We are responsible as the members of social media.

We are responsible as the members of those Facebook groups, as the people who are in that space – we are responsible for creating the culture, the environment and the value proposition that we also want to experience.

Just think about that and be mindful of that and think about how you might be able to nurture a more connecting experience for people – something that people are going to enjoy way more.

One thing I know 100% for sure is that the more people getting cheered on in social media, getting supportive comments, being asked really meaningful questions, and being told they’re doing amazing work, the more often they show up every single day.

If I can be more of a cheering person on social media, I am going to be more of that cheering person, because I know that those people are going to come back next the next day. They will keep coming back for weeks and weeks, and we will grow to be a really beautiful community of women who love each other, support each other and we all succeed together.

I’m not just on social media for what I want to say.

I’m also there to listen, to witness other people, and to support other people as well.  I may do that with encouraging words, by buying their products and services, following their Facebook page, signing up for their mailing list, or coming to their webinar.

I try and do as much of that as I can because I know it creates the kind of space I want to be in.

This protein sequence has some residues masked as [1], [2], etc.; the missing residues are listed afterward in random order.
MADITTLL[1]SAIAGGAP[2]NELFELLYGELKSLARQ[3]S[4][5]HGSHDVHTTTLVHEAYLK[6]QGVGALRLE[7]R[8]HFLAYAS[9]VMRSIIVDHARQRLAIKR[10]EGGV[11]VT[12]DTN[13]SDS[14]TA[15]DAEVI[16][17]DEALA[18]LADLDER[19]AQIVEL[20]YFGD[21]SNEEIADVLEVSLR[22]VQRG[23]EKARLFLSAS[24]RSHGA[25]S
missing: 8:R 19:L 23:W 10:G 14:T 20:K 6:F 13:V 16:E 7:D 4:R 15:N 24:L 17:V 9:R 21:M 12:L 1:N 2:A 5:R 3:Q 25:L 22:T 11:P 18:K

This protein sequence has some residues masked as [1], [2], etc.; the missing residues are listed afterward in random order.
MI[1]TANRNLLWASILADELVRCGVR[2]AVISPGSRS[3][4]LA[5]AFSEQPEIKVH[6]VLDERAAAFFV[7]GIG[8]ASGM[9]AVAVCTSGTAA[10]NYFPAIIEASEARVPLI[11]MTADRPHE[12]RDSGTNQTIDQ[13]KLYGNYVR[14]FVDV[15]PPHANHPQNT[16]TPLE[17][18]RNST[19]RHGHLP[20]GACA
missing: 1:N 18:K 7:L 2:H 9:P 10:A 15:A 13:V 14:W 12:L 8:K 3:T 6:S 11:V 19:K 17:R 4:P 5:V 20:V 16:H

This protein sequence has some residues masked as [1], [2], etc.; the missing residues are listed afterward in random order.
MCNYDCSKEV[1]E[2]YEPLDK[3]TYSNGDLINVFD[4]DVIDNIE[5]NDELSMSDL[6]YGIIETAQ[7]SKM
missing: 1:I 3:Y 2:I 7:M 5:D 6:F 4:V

In most cases, if you’re conscious of wanting to NOT be a spammer, then in most cases you’re likely to not be too spammy. If you’re thinking about this and worrying about being too spammy, in most cases, you’re not.

Usually it’s not the people who worry about it! It’s those who feel like they just need to get in, get out, and get their spam done.

I just want to reassure you that if you have been reading along and feeling like you still don’t know how much is too much so you should probably tone it down, then please don’t make that your takeaway from this podcast.

As long as you’re mindful of the space, mindful of the balance and mindful of the value of why people are there, then 99.9% of the time, you are totally fine. And in most cases, I need to encourage women to promote their products and services more often, rather than less.

If you are still new to navigating online spaces and promoting your business on social media, and particularly being part of groups, I have a really great resource for you, and it’s a free course. It’s got four modules, and is really simple, but it’s really powerful.

It’s called Heart Centred Group Strategy.

You can grab it for free here: tashcorbin.com/hcgroups

I would highly recommend that you check it out because it gives you some really great strategies on how to maximise the return on investment for your time in being involved in Facebook communities, and also how to understand some of the finer points of etiquette so that you are not showing up as a spammer.

You’ll be less likely to have your posts deleted or have admins kick you out of spaces and those sorts of things. If you’re worried about it, make sure you go and check out the Heart Centred Group Strategy training because it is really helpful, very practical, and goes into a lot of those finer details.

As always, I’d love to know if you’ve got any questions. Have you had any lightbulb moments? Come on over to the Heart-Centred Soul-Driven Entrepreneurs Facebook Community, use the #podcastaha and let me know you’ve been reading episode 211.

Until next time, I cannot WAIT to see you SHINE.

Tash Corbin Business Mentor and Strategist